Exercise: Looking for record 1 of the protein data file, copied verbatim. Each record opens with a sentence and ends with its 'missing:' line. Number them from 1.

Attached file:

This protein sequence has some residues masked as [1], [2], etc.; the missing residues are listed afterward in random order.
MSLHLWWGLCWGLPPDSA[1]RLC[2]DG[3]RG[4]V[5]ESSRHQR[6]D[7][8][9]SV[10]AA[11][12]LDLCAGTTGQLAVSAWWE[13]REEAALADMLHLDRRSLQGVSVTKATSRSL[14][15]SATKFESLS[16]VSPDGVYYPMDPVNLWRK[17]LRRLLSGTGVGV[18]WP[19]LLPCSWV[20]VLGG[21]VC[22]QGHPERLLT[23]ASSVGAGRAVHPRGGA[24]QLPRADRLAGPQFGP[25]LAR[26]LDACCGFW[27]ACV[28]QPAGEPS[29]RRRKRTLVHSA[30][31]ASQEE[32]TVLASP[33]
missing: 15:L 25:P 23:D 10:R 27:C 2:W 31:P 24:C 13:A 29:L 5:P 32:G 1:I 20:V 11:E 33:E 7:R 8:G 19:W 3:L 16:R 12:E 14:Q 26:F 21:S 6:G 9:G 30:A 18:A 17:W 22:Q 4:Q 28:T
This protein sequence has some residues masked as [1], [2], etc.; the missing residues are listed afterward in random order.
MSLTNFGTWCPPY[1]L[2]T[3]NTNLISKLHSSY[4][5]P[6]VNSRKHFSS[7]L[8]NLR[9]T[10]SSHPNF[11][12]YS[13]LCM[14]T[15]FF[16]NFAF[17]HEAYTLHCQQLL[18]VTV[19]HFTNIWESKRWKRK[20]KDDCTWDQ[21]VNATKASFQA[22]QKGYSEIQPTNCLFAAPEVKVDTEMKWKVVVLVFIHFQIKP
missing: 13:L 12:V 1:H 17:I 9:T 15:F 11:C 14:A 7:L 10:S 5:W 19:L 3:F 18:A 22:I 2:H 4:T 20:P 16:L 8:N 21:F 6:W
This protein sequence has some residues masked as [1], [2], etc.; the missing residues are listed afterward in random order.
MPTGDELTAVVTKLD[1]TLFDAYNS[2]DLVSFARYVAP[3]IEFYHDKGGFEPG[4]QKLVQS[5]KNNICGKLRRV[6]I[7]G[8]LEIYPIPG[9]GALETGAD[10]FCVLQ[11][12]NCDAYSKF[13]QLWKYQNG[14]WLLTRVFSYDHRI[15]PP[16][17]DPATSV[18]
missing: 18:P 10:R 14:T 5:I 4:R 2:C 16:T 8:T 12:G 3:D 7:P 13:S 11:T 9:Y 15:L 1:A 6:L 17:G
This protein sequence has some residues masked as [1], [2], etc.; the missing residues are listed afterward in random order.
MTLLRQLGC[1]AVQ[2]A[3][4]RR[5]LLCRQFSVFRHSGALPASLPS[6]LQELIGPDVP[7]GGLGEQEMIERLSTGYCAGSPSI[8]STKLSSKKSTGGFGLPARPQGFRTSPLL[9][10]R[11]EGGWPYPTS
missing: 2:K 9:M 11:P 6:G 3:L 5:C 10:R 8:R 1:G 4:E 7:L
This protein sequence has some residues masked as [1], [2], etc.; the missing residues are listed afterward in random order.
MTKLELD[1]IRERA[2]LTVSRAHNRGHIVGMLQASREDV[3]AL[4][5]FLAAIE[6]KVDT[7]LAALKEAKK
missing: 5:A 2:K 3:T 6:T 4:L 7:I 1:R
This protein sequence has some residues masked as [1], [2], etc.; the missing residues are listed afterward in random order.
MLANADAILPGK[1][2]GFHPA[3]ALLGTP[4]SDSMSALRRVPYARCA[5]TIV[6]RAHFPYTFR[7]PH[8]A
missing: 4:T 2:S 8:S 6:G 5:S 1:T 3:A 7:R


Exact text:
This protein sequence has some residues masked as [1], [2], etc.; the missing residues are listed afterward in random order.
MSLHLWWGLCWGLPPDSA[1]RLC[2]DG[3]RG[4]V[5]ESSRHQR[6]D[7][8][9]SV[10]AA[11][12]LDLCAGTTGQLAVSAWWE[13]REEAALADMLHLDRRSLQGVSVTKATSRSL[14][15]SATKFESLS[16]VSPDGVYYPMDPVNLWRK[17]LRRLLSGTGVGV[18]WP[19]LLPCSWV[20]VLGG[21]VC[22]QGHPERLLT[23]ASSVGAGRAVHPRGGA[24]QLPRADRLAGPQFGP[25]LAR[26]LDACCGFW[27]ACV[28]QPAGEPS[29]RRRKRTLVHSA[30][31]ASQEE[32]TVLASP[33]
missing: 15:L 25:P 23:D 10:R 27:C 2:W 31:P 24:C 13:A 29:L 5:P 32:G 1:I 20:V 11:E 33:E 7:R 8:G 19:W 3:L 16:R 12:E 14:Q 26:F 21:S 6:G 9:G 30:A 18:A 17:W 22:Q 4:Q 28:T